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The 2012 TSA Snowboard Test

The 2012 TSA Snowboard Test
13 June 2012 No comments

In May 2012 we packed up the vans with hundreds of new snowboards, boots and bindings and headed out to Hintertux with our staff to put the new kit through four days of testing. We brought Whitelines Online Editor Sam Oetiker with us and here is his lowdown on the week.

" We were well chuffed when The Snowboard Asylum asked us to join them on their inaugural snowboard test out in Hintertux, Austria. Who could refuse an extra week of spring snowboarding and a chance to try out next season’s gear? The premise of the test was simple: to give TSA shop staff a focused opportunity to ride the boards that they will be stocking in 2012/2013 so that they can recommend and sell from personal experiences rather than relying solely on the marketing spiel provided to them by brands. Makes sense no?

After touching down in Munich and squeezing into our rented Polo with the two Chris’ (Shannon and Orchard) from TSA, we wasted no time getting on the road and set off to the sounds of 80’s German rock on the car radio and wiener schnitzel and snowboarding on the brain. On the way up the Tuxertal valley we had enough time to stop and stretch our legs and tried to grab a spot of lunch in that now most famous of British seasonaire haunts, Mayrhofen. A far cry from the bustling scenes of a few weeks prior, (see you next year Snowbombing!) the otherwise quaint Austrian town was pretty friggin’ quiet. It was a Sunday after all. We were gutted though when we couldn’t find a single open restaurant (why Gasser why!), with a menu stodgy enough for our travel-hungry stomachs.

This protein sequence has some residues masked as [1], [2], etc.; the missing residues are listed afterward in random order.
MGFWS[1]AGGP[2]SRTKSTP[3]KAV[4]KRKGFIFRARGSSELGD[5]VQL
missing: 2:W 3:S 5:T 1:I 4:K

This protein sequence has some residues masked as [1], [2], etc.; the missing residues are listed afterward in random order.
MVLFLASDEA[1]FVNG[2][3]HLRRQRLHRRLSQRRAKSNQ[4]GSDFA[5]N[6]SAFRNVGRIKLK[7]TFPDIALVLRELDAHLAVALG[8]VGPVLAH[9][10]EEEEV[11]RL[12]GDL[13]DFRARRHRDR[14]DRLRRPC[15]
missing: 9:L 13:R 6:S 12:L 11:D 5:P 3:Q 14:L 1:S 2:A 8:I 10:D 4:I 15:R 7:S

So it was onwards and upwards to our final destination of Hintertux. Located deep in the Tuxertal valley, the Hintertux glacier is one of Europe’s largest year-round ski areas and has an extensive network of pistes and a summer park that’s up there with some of the best in Europe. Once settled into our hotel rooms we proceeded to launch an onslaught on the free afternoon buffet for hotel guests, which was later coined Cake and Steak (go figure) and acted as a sort of warm up meal before an equally hearty hotel dinner. Once all of the remaining staff, who had been on the long haul from the UK and missed out on dinner (poor buggers) had arrived, we all retired to our rooms for an early night.

In the morning we unloaded all of the test boards from the vans and shuttled them up the two ‘Gletscherbusse’ to the upper mid station, where we got straight to testing. The overall format of the test days was simple: grab a board, chuck a pair of bindings on it and put it through its paces before filling out a review card (look out for the tester quotes in our forthcoming Buyers Guide). Conditions for the first two days of testing represented the epitome of spring snowboarding: blue skies with firm conditions early on, softening up throughout the day – absolutely spot on for pointing it on some stiff all mountain boards in the morning, switching up to some softer boards for jibbing around on in the afternoon. As a rider who usually spends most of the time on short, soft flexing boards, straight-lining a run at Mach ten on a board with an extra 10cm in length and not having to re-accustom my legs to chatter was a welcome change. Once off the hill, we lounged in the sun with ice creams and a few beers until the sun went down, reminding us of the fact that we were infact still in the Alps and it was still pretty damn cold, and at that point we all moved inside for dinner.